Anyone who has had shoulder pain knows how incredibly painful it can be. Just trying to do everyday activities, like carrying groceries or working on the computer, can seem pretty debilitating.
People with shoulder pain are often diagnosed with “impingement syndrome” or “rotator cuff tendonitis” by their doctors. If the diagnosis is not as serious as a torn muscle/tendon, fracture, or even bursitis, exercise and anti-inflammatory medications are usually what the doctor suggests.
Therefore, you usually get a prescription for a nonsteroidal anti-inflammatory drug, or NSAID, such as Naproxen or Motrin. The typical “have two of these and call me in the morning” doctor’s visit.
Disclaimer: This article is not intended to be medical advice. for anyone who reads it. However, as a physical therapist, many of my personal patients ask me what are the best exercises to get rid of shoulder pain. I have to tell you that there are definitely some that you really want to avoid. These are generally the “push” exercises.
Since most cases of shoulder pain are due to “impingement” problems, pushing exercises generally make these symptoms worse. The reason this happens is that when you do things like overhead or bench presses (or something like that), it can cause your shoulder tendons to get caught between your arm bone and your shoulder blade. This is the true cause of most cases of shoulder pain.
What you want to do are exercises that really open up the gap between these two bones. When the relative space between the humerus and the scapula is increased, it relieves pressure on the tissues, which leads to a decrease in inflammation. This, in turn, will lead to increased circulation to the area and allow some healing to take place.
Aside from icing the area, the 3 exercises I recommend people do are 1) shrugs, 2) lat pulldowns, and 3) triceps curls. When I make them, I’ve found that it’s best to use a minimal to moderate amount of weight. Remember, this is not strength training. All you’re trying to do is activate the target muscles enough to relieve the pain.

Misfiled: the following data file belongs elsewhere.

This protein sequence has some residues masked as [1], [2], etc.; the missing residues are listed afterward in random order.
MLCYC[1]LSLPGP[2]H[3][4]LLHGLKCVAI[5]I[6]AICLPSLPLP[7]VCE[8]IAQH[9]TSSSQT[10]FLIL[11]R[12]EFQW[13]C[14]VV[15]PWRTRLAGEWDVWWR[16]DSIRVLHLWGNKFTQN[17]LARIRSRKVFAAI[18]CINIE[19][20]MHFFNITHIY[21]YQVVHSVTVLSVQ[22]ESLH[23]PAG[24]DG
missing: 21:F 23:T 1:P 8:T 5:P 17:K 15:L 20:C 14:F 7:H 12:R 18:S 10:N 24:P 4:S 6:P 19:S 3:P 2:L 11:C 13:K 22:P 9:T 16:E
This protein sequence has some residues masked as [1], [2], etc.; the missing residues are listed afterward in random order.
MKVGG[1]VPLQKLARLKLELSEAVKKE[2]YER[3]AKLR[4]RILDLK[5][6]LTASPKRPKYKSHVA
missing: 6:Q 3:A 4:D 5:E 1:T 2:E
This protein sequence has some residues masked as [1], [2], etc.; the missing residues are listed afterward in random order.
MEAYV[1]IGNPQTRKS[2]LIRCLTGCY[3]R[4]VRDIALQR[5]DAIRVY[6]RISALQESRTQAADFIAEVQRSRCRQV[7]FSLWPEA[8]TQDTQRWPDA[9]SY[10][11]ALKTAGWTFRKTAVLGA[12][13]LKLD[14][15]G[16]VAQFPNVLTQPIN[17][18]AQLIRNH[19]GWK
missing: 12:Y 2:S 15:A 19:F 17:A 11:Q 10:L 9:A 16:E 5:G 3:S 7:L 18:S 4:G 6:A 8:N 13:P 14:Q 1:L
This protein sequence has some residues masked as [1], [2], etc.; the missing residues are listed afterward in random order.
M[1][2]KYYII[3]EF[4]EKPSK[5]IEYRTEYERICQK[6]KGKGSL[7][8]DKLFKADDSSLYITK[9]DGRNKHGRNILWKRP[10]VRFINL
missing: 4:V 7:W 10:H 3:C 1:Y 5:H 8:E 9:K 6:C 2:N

Let me go over the rationale for each of these exercises.
Shrugging your shoulders, either up and down or in a circular motion, will actually bring your scapula back and down. The shrug movement hits the upper and middle traps, as well as the rhomboid muscles (these are the main muscles, but not the only muscles the exercise hits).
When the traps and rhomboids are activated, they actually work to bring the shoulder blade back and down. When the shoulder blade is tilted back, the “acromion process” moves away from the upper arm bone and tendons that are being pinched.
Moving on to the latissimus dorsi pulldown exercise. The latissimus dorsi muscle inserts on the inside of the upper arm. It works to pull the upper arm behind the body. The pulling motion will also recruit other minor muscles that will work alongside the latissimus dorsi to reposition the upper arm bone into a more suitable location.
As a secondary added benefit, doing a downward lateral pull will also pull your shoulder blades back and away from your upper arm. This will provide even more pressure relief on sore spots.
A frequent offender in cases of shoulder pain is the biceps tendon. The long head of the biceps to be specific. This is because this little tendon goes up and past the front of the shoulder joint and attaches to the top of the shoulder joint. So to deal with shoulder pain, you need a good exercise to relieve some of the pressure and tension on your bicep muscles.
The tricep push down is just one such exercise. When you do the exercise correctly with your elbows locked to your sides, you isolate the working triceps muscles. This, in turn, will reduce tension and soreness in the bicep muscle and further relieve shoulder pain.
When you work the triceps, the brain has to relax the biceps. This automatic and neurological relaxation relieves muscular tension in the front of the arm and brings about a great reduction in pain in the inflamed and irritated tissues in the front of the arm and in the joint.
As you begin these 3 exercises, the important thing to remember is that you whose you have to be aggressive when doing them. Your reps should be relatively slow and deliberate. Do 10 to 15 reps and no more than 3 sets. Your weight should be minimal to moderate. Just enough for you to feel the resistance. Watch for any signs of increased pain or symptoms and stop the exercises if you feel any increase in pain.
It is good for anyone trying to get rid of shoulder pain to avoid all other types of upper body work until the shoulder pain has completely resolved for at least a week. 2-3 weeks.
Remember, consult your own physical therapist or doctor and see what they say before beginning any type of exercise program for pain.